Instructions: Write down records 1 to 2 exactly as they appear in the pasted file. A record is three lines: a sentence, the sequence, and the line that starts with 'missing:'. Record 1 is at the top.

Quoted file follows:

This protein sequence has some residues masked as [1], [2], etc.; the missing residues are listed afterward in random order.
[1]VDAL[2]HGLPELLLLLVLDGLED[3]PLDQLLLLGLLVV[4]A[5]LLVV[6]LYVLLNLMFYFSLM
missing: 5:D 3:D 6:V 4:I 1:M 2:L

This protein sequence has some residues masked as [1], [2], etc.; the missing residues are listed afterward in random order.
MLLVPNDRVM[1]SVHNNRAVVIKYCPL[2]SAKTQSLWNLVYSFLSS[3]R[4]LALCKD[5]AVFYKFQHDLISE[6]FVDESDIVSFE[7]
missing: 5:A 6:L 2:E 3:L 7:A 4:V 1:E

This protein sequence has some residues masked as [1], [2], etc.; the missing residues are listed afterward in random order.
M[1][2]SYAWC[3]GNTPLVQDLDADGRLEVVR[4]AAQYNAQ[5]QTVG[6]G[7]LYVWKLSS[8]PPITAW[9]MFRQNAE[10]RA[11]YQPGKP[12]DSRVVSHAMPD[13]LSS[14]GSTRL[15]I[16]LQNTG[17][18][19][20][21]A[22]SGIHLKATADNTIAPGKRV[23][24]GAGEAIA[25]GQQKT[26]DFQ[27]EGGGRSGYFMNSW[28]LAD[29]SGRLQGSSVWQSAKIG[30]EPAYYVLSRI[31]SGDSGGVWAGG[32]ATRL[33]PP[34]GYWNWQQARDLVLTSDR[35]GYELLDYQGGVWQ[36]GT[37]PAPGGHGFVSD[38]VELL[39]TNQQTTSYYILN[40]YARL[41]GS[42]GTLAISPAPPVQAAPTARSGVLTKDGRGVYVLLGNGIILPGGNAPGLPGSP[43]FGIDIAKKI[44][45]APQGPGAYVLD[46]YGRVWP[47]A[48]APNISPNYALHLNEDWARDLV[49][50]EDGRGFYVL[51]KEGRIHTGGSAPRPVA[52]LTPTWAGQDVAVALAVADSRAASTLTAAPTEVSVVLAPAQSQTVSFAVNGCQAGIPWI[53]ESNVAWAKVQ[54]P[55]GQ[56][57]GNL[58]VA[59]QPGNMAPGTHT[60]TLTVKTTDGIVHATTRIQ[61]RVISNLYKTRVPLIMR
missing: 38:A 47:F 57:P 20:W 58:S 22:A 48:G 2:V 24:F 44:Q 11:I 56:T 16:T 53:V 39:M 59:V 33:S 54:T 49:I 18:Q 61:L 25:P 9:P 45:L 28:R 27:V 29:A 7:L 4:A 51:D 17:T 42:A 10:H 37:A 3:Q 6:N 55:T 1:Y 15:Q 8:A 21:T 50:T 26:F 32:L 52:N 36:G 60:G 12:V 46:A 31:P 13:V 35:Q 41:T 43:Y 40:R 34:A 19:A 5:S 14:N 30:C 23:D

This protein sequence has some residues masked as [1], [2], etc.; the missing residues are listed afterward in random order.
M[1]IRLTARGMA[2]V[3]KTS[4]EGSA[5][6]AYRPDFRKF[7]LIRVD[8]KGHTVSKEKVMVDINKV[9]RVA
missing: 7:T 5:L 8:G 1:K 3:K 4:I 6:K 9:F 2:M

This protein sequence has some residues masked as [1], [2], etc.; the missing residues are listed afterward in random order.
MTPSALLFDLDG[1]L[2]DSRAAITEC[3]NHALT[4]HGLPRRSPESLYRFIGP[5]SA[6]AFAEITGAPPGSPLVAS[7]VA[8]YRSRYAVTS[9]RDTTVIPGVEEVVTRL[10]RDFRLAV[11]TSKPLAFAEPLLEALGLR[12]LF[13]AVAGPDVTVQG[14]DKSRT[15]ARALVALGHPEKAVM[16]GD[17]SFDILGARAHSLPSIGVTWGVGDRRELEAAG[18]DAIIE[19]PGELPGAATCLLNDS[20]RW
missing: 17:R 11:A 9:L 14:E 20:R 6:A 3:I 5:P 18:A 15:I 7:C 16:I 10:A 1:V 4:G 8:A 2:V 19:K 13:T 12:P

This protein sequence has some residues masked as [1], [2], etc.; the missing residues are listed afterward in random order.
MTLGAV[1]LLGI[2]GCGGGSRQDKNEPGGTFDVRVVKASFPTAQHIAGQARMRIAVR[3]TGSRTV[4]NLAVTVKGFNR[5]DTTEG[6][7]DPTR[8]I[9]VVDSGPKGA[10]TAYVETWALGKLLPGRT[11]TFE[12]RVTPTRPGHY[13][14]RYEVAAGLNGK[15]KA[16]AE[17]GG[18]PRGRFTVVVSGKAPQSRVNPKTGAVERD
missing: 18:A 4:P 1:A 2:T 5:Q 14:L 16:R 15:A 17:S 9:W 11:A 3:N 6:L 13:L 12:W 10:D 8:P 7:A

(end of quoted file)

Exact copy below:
This protein sequence has some residues masked as [1], [2], etc.; the missing residues are listed afterward in random order.
[1]VDAL[2]HGLPELLLLLVLDGLED[3]PLDQLLLLGLLVV[4]A[5]LLVV[6]LYVLLNLMFYFSLM
missing: 5:D 3:D 6:V 4:I 1:M 2:L

This protein sequence has some residues masked as [1], [2], etc.; the missing residues are listed afterward in random order.
MLLVPNDRVM[1]SVHNNRAVVIKYCPL[2]SAKTQSLWNLVYSFLSS[3]R[4]LALCKD[5]AVFYKFQHDLISE[6]FVDESDIVSFE[7]
missing: 5:A 6:L 2:E 3:L 7:A 4:V 1:E